Wladyslaw Pytlasinski Memorial — bronze
World Championships — 12th
Haparanda Cup — bronze
Baker & Sheridan
In his brief Q&A released last week, Baker said of his growing confidence, “So as long as I’m in good condition and have trained hard, I know that I have the potential to pin anybody.”
He didn’t say tech anybody or even beat anybody, he said “pin”…anybody.
Sure enough, that’s exactly how Baker managed to nail down his two wins en-route to bronze on Saturday. He is now pinning opponents at a rate hovering near 70%. These opponents, should a reminder be necessary, are high quality. US National Team member Jamel Johnson (Marines) is Baker’s latest domestic victim. Johnson was seemingly on his way to cruising to either a lopsided decision or a tech fall, when in the second period, Baker wailed one of his signature headlocks. It was all over soon after.
Haparanda was Baker’s first medal earned on foreign soil, and it was the same thing for National Teamer Sheridan. Another prolific headlocker, Sheridan whammed US rival Daniel Miller (Marines) in the opening round before going on to destroy Loic Saman (FRA) and Anestis Zarifes (GRE), respectively. After getting decked by Sheridan in the bronze round, Zarifes could be seen talking to Army/WCAP coach Spencer Mango and chuckling as if to say, I didn’t even see it coming.
They never do.
US on US Violence
When there are 22 US wrestlers spread across seven weight classes at a foreign event, the likelihood for domestic matchups is pretty high. But even with that, there were way too many at Haparanda, particularly in the first round (be it qualification, round-of-16, or pool draw).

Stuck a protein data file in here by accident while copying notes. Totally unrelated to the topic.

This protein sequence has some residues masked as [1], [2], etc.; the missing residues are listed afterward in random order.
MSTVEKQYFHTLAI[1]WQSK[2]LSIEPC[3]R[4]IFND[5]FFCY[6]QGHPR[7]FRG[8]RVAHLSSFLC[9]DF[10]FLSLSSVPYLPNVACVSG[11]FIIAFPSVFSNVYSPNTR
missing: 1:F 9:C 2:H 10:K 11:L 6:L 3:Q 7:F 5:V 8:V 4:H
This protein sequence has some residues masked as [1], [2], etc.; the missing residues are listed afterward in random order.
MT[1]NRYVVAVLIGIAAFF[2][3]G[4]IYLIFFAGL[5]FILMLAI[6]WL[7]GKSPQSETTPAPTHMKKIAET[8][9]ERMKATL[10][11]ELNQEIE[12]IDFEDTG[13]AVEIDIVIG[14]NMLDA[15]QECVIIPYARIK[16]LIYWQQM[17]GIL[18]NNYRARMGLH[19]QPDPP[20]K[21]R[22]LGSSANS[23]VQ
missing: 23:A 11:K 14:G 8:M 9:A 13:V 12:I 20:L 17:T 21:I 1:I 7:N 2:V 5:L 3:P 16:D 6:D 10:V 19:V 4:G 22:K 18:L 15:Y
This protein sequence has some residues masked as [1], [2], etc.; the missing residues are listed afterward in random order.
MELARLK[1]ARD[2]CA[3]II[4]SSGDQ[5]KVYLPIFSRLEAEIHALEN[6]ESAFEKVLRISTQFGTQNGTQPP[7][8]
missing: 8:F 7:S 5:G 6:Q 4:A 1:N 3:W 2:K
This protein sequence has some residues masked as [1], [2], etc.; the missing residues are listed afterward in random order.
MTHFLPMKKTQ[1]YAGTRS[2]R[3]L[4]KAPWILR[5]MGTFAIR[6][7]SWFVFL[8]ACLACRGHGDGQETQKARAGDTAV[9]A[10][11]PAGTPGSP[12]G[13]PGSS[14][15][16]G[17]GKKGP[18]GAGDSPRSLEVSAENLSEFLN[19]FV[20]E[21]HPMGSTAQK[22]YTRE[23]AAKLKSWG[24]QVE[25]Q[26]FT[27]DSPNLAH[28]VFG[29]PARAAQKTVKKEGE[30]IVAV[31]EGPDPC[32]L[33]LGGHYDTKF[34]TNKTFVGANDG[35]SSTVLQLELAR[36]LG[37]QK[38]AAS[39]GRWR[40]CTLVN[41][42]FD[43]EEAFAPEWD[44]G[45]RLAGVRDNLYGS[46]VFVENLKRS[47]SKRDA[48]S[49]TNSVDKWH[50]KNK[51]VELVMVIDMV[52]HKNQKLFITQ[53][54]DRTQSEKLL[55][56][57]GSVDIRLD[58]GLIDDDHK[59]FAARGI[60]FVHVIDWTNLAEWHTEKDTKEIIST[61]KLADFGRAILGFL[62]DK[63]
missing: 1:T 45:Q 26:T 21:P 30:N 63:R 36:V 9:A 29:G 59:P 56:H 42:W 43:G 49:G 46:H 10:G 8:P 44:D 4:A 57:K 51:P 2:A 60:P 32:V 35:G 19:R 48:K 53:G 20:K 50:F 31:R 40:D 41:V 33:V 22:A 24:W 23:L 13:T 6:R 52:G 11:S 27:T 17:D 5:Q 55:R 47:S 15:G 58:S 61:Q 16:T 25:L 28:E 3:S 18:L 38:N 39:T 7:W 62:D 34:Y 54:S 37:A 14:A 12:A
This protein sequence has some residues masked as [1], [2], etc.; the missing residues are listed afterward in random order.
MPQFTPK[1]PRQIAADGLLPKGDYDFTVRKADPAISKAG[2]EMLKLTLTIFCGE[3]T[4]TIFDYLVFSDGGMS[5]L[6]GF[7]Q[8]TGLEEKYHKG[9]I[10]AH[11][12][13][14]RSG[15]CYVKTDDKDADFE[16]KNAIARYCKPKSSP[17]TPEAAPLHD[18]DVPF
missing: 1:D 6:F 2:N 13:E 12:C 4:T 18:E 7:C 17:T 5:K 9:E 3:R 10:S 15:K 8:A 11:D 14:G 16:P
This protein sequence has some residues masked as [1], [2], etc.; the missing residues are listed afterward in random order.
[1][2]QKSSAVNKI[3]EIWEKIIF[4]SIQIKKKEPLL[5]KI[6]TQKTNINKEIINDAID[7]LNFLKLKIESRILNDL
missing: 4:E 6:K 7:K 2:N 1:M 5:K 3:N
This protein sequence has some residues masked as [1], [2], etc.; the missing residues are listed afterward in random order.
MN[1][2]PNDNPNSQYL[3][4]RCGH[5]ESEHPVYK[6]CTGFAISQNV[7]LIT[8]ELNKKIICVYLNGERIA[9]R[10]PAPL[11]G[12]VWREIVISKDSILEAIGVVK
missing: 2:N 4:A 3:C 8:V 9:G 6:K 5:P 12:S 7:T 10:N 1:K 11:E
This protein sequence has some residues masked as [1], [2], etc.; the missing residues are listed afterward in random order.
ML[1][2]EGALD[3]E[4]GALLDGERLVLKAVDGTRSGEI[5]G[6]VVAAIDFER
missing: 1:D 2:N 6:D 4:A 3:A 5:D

Michael Hooker (Army/WCAP) def. Morgan Flaharty (NYAC) 5-2
Jamel Johnson (Marines) def. Xavier Johnson (Marines) 5-4
Corey Hope (NYAC) def. Nick Tarpley (NYAC) 10-1, TF
Spencer Woods (NYAC/OTS) def. Alex Mossing (Air Force) 8-4
John Stefanowicz (Marines) def. Vaughn Monreal-Berner (Marines) 7-5
Lucas Sheridan (Army/WCAP) def. Daniel Miller (Marines) via fall
Jamel Johnson (Marines) def. Michael Hooker (Army/WCAP) 6-4
Nolan Baker (Unattached/USOPTC) def. Jamel Johnson (Marines) via fall
In the case of Hope/Tarpley, the matchup itself as well as the result is subject to immediate dismissal. Tarpley is set to compete at 67 kilos this season, not 77 (which was really 79 kilos in Sweden).
US Haavisto Cup Roster
Seven holdovers from the Haparanda Cup plus one new athlete are suiting up for the Haavisto Cup this coming Saturday in Ilmajoki, Finland.
Nolan Baker (Unattached/USOPTC)
Morgan Flaharty (NYAC)
Chris Rodgers (Unattached/USOPTC)
Nick Tarpley (NYAC)
Corey Hope (NYAC)
Alex Mossing (Air Force)
Brandon Mueller (Air Force)
Diante Cooper (Unattached)
The Haavisto Cup traditionally does not offer a live stream but efforts are underway to determine whether or not this year’s event will be different.
Is the World Cup Going to Happen?
Last week, United World Wrestling announced that the 2019 Greco-Roman World Cup, which was scheduled for November 28-29 in Tehran, Iran, had been postponed due to security concerns. In their official statement, UWW noted that “that two teams had already withdrawn their participation due to the recommendations of their nations”, before going on to add “the situation has not reached a satisfactory degree of stability for the holding of such an international event; and with a concern for avoiding any risk on our athletes, the Executive Committee has decided to postpone the holding of the World Cup GR until further notice.”